There’s a whopping Big Surprise in this new episode, and no, it’s not the return of Davros or anything along those lines. Doctor Who’s creative force Steven Moffat begged everyone lucky enough to be in the audience at the BFI – tweeters, bloggers, loose-lipped fans and especially members of the press – not to reveal his secret in advance of transmission. “Please. Just. DON’T!”
His plea worked last year for the long-awaited revelations about River Song in Let’s Kill Hitler, and Moffat is hoping he’ll be heeded this time around. Well, we at Radio Times certainly won’t spoil anything major for you. And I hope no one else does. But what can I tell you?
A few weeks ago a Doctor Who insider promised me that Asylum of the Daleks was “destined to be an all-time classic” and, on tonight’s evidence, I cannot argue with that.
It’s dazzlingly written, of course, by the Moffmeister, and stunningly directed by Nick Hurran (The Girl Who Waited, The God Complex last year, and the coming fifth episode, The Angels Take Manhattan). Expect action-packed spectacle, genuine eeriness, even suspense, which is hard to allow for in such a tight script.
Each of the five episodes this autumn, Moffat told me at the after-show party, is intended to be “like a blockbuster movie, condensed into 45 minutes, with all the dull bits left out”.
Details! Details! I hear you cry. Well, there’s a breathtaking glimpse of Skaro, the Daleks’ war-ravaged home planet. And the Daleks now have a parliament, which looks massive and is surely styled after the Powell & Pressburger view of heaven in the classic 1946 movie, A Matter of Life and Death. Also, they stun the Doctor with an extraordinary request.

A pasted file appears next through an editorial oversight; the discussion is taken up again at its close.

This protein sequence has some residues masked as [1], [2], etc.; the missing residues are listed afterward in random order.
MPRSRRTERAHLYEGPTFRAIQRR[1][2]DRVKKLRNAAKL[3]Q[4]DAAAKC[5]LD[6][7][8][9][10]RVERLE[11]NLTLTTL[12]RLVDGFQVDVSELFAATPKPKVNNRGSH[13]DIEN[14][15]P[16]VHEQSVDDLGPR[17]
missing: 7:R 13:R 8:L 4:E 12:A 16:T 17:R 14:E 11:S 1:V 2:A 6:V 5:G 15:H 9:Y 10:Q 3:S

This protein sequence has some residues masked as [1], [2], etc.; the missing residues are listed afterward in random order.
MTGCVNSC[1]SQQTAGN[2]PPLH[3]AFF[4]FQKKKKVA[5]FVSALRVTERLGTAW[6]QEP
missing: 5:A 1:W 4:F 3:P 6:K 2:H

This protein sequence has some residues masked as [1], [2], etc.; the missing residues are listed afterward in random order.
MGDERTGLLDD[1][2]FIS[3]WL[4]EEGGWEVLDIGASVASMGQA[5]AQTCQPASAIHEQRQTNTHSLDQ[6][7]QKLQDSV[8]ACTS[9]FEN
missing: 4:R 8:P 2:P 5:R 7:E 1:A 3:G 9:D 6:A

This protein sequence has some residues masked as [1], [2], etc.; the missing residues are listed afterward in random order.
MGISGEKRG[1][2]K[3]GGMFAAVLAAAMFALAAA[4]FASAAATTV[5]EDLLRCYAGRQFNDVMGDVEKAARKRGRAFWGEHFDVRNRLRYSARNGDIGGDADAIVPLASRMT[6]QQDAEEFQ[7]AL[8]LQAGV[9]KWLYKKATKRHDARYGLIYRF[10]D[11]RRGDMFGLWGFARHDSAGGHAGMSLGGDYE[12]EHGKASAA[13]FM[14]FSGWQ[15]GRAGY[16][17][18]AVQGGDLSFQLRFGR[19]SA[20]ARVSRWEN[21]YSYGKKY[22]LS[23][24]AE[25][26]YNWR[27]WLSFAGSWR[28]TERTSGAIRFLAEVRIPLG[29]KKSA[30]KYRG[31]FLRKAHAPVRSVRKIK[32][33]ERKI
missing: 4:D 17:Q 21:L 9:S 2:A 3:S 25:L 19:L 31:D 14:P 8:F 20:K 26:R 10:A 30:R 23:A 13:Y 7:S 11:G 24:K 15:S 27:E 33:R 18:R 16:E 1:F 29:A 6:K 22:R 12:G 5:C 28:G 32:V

Yet again Moffat manages to show the Time Lord’s arch adversaries in a new light. Several new lights – most of which are better left under wraps. However, the gorgeous gold Daleks return to the forefront, with those nasty, bumper-car Paradigm Daleks (widely slated in 2010) relegated to the background.
We also see lots of old Daleks models going right back to The Evil of the Daleks (1967) – “insane, battle-scarred” creatures who have been dumped in a gigantic asylum out in deep space. But be warned: they’re covered in grime and dust, so it may be impossible for you to spot your favourite.
Hardcore fans of trivia will delight in references back to the earliest episodes. Who thought the planets Kembel (from The Daleks’ Master Plan) and Exxilon (Death to the Daleks), among others, would get a name-check after so many years!
Matt Smith, Arthur Darvill and Karen Gillan are all on top form. The 11th Doctor becomes ever more unknowable; anti-heroic Rory is the fall guy (literally); while Amy seems more of a hard nut than before. But why? Are the Ponds stagnating or deeper than they first appear? Tears before bedtime are guaranteed but – relief! – also some phwoar moments for Karen’s fans, as we glimpse more of Amy’s modelling career (following on from last year’s Closing Time).
There’s a thrilling confirmation of the mystery at the heart of the series. I daren’t say any more about that. And among my favourite lines are: “These are the Daleks who survived me”, “Wrong way up!” and, best of all, “Eggs”.
Look out, too, for a tweak to the title sequence – it’s the same “colonoscopy-in-space” effect but with a bluey-green tinge and a redesigned logo. The Moff tells me that there’ll be a special logo and title fonts to match all five episodes.
Oh, and what else..? Well, there’s that Big Surprise. Still scratching my head about that one…
Patrick first joined Radio Times as a teenager in the black-and-white days of 1984. A career in journalism led to ES Magazine, Time Out, rival TV guides and Doctor Who Magazine. The Tardis returned him to RT in 2005, since when he’s been reviewing Nordic noir and Sicilian vice, saucy sitcoms, the BBC Proms and the further adventures of the Time Lord. He lives in the Smoke but prefers a sea breeze.